Re:One benefit of CRT (1)

tsa (15680) | more than 8 years ago | (#14964798)

Actually those 125 W are what is printed on the little stickers on the devices. I haven't measured the real consumptions, but usually these little stickers are pretty accurate.

Re:One benefit of CRT (1)

evilviper (135110) | more than 8 years ago | (#14967702)

Actually those 125 W are what is printed on the little stickers on the devices. I haven't measured the real consumptions, but usually these little stickers are pretty accurate.

My ~65W CRT has a sticker on the back that says 2AMPS!

In my experience, those stickers haven't been remotely accurate. Perhaps that's absolute peak-voltage at power-up...

One benefit of CRT-Bullseye. (0)

Anonymous Coward | more than 8 years ago | (#14959026)

"They're blurry, hot, electricity-hungry and contain a large dangerous vacuum on your desk in front of your eyes, while sitting you right in the direction of an electron gun while firing x-rays out the back."


  1. "Blurry"


    Most CRT's have circuitry that adjust for the aging process.

    "Hot"


    Most devices that generate work, generate heat. Including LCDs. Anyway I'm in front of a CRT and it doesn't generate as much heat as you think.

    "electricity-hungry"


    Not as much as you think when in a non-sleep mode. And even less sleeping.

    "large dangerous vacuum on your desk in front of your eyes"


    I can tell that you've never looked inside a modern CRT. One that vacuum is in a special glass envelope. Two most have a metal shield backing.

    "while sitting you right in the direction of an electron gun while firing x-rays out the back."


    Special glass, and metal shield. Plus soft X-rays aren't going to be coming out the back. (hint: look up how X-rays are generated). And last you get greater amounts of ionized radiaton from other sources. [ibm.com]



"No thanks. Good riddance to bad rubbish."


I could take some pot-shots [xbitlabs.com] at LCDs.

LCD privacy! (5, Interesting)

ShaniaTwain (197446) | more than 8 years ago | (#14958313)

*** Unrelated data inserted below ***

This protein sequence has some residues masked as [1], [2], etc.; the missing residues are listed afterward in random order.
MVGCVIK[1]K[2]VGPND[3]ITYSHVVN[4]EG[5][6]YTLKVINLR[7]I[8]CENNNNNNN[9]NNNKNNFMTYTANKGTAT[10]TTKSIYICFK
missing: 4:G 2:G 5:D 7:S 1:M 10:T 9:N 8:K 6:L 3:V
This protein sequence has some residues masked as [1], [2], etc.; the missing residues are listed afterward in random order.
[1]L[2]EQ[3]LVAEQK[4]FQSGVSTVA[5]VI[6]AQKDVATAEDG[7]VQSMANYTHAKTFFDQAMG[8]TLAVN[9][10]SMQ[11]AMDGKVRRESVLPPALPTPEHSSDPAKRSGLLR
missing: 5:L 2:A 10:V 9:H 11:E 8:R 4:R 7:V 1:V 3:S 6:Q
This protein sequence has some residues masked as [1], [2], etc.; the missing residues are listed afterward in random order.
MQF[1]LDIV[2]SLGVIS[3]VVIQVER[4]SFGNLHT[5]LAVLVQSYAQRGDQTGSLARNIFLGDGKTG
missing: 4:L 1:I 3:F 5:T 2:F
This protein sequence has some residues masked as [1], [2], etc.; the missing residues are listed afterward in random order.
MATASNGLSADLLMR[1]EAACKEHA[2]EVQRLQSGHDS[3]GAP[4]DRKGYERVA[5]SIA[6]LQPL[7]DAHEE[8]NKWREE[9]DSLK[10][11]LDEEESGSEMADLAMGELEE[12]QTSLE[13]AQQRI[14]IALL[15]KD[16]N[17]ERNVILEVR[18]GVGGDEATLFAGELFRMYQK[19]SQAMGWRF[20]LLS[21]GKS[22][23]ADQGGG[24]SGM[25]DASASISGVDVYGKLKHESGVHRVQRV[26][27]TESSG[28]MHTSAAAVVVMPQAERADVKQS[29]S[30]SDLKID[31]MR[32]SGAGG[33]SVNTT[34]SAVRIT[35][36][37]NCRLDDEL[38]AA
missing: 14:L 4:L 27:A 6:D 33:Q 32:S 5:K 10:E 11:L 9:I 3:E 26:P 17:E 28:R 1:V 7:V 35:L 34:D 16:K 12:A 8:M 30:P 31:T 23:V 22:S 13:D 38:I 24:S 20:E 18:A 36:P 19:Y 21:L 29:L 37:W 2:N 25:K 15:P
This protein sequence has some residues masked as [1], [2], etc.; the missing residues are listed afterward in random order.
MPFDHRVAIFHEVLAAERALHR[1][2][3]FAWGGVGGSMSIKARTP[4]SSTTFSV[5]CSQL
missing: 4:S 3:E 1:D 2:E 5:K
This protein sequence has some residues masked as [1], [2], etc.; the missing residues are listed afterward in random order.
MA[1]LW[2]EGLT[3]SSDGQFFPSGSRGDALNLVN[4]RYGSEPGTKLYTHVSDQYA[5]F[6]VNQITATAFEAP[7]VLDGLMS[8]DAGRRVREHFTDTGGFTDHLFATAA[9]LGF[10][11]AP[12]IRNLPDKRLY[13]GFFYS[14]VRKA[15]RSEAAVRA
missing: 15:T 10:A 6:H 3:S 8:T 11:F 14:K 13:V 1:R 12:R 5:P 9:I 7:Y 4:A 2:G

If you peel the polarizing filter out of a LCD display and make sunglasses out of it, you'll have a display that no one can see without wearing the 'magic glasses'.

But... (2, Informative)

Sensible Clod (771142) | more than 8 years ago | (#14958485)

if you tilt your head AT ALL, the picture goes wacked.

Re:But... (0)

Anonymous Coward | more than 8 years ago | (#14958534)

actually it'll be a smooth transition from full bright at the correct orientation to full dark at the orthogonal orientation

Remember just because the world is made of quanta doesn't mean it acts like it - in this case the strongly elliptically polarized photons can pass through a partially oriented filter - think of them as having a quantum probability of making it through, based on the uncertainty principle and the difference in polarization...

Well, yes... (1)

Sensible Clod (771142) | more than 8 years ago | (#14958712)

of course. A lot of people know that. Is the adjective 'wacked' inapplicable? No.

Re:LCD privacy! (1)

4D6963 (933028) | more than 8 years ago | (#14958514)

Very true. I remember doing the same with my calculator in 9th grade. Nobody could see what I was doing with it without looking throught he filter.

Imagine the potential of your idea tho. Would have loved to have this back when the only computer around was in a public room (kinda sucks to turn the screen off every time someone comes in and your watchin porn, I'm not even talking about trying to justify it)

Re:LCD privacy! (2, Funny)

biocute (936687) | more than 8 years ago | (#14960945)

If you are watching porn, you will have to conceal more than just the screen if you don't want people to know.

Re:LCD privacy! (1)

darkmeridian (119044) | more than 8 years ago | (#14961913)

There was a luggable PC with this "feature" way back in the 1990s: an LCD screen readable only with a special pair of glasses. Problem was, you had to sit exactly right to see anything. This was a tough proposition if you were using it in the cramped spaces the privacy feature would be most useful in: the subway, airplane, airport, etc. And you couldn't turn it off when you got home, either. Ech.

Oooh looky there .... (1)

taniwha (70410) | more than 8 years ago | (#14958482)

an 'analog hole' .... quick call the MPAA

20th Century called, they want their article back (4, Funny)

metamatic (202216) | more than 8 years ago | (#14958558)

Coming soon in your up-to-the-minute Slashdot:

- What's inside a floppy disk drive?

- How magnetic core works

- What's inside that 8 track player in your car?

- Inside your Iomega Bernoulli Box

Re:20th Century called, they want their article ba (1)

Doubting Maxwell (962422) | more than 8 years ago | (#14960807)

You know, this gives me an idea. We could make a site, that has a bunch of "articles" that explain how various common things work.
We could call it howstuffworks.c.... oh, wait. Nevermind.